Although the thrones of the combatants ultimately remain unchanged, the war demonstrates the effectiveness of the longbow against knights and contributes to the emergence of larger, infantry-based armies—a trend that will soon have political and social repercussions.

30 min
The Black Death, Part 1

07: The Black Death, Part 1

With its population at a difficult level to sustain, Europe is ill-equipped to confront the calamity that arrives in 1347. Medical and cultural assumptions of the time are limited and the population drops by one-third, perhaps by one-half, in four years.

31 min
The  Black Death, Part 2

08: The Black Death, Part 2

The consequences of the Black Death and subsequent outbreaks of plague include an increase in geographical mobility and wages and a drop in rents, land values, and food prices. The result is a rising gap between rich and poor, increasing the social tensions that sometimes manifested themselves in revolt.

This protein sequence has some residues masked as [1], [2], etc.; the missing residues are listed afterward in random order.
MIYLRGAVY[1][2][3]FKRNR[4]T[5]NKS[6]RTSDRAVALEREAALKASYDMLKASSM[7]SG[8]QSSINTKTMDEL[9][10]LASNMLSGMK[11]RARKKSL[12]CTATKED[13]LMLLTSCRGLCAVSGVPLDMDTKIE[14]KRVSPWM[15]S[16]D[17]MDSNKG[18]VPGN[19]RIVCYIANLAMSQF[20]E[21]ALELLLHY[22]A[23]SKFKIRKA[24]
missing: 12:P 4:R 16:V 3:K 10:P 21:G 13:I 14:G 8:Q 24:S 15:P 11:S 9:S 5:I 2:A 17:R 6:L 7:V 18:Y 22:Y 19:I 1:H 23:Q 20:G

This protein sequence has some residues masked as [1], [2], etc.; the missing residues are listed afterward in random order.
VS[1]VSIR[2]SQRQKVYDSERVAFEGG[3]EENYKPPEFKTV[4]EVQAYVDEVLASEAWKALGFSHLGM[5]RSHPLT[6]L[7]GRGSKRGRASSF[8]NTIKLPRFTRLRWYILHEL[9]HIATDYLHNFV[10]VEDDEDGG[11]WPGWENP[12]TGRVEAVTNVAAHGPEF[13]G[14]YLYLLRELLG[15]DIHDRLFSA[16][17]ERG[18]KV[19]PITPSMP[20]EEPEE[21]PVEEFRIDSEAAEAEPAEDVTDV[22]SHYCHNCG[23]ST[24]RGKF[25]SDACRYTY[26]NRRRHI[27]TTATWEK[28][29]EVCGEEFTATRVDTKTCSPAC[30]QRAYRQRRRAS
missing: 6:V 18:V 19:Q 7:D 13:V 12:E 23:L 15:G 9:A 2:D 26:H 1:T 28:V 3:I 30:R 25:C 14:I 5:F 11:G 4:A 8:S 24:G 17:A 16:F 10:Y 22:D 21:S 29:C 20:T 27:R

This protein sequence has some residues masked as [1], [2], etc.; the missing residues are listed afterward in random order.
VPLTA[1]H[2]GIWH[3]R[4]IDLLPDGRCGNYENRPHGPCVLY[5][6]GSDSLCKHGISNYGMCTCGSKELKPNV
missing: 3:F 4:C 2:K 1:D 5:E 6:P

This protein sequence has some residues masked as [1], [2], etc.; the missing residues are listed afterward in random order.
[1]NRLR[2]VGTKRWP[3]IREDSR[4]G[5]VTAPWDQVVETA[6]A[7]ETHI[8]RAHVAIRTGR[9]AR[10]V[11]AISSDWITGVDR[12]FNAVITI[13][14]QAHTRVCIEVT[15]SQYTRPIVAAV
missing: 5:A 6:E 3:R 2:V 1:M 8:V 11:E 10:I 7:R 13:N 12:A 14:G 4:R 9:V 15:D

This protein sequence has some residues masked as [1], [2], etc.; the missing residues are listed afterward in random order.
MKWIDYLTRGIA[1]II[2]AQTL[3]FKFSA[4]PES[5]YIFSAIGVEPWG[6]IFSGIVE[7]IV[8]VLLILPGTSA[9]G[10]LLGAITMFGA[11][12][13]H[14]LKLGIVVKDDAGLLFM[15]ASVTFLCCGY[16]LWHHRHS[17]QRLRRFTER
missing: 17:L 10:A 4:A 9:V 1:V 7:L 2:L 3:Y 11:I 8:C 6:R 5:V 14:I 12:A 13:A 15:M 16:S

31 min
Revolt in Town and Country

09: Revolt in Town and Country

The Late Middle Ages witnessed a relatively high number of large-scale revolts, and you'll examine both rural and urban examples: the Peasants' Revolt in England of 1381 and the revolt of the Ciompi in Florence in 1378.

31 min
William  Ockham

10: William Ockham

You'll learn about the life and works of a man whose theological views and criticisms of the papacy made him a polarizing figure, not only during his own lifetime but for centuries to come.

31 min
John Wycliffe and the Lollards

11: John Wycliffe and the Lollards

Another controversial English Scholastic theologian has an even greater impact than Ockham, inspiring—through his ideas about the church, priesthood, and spiritual authority—the first large-scale heretical movement to emerge in medieval England.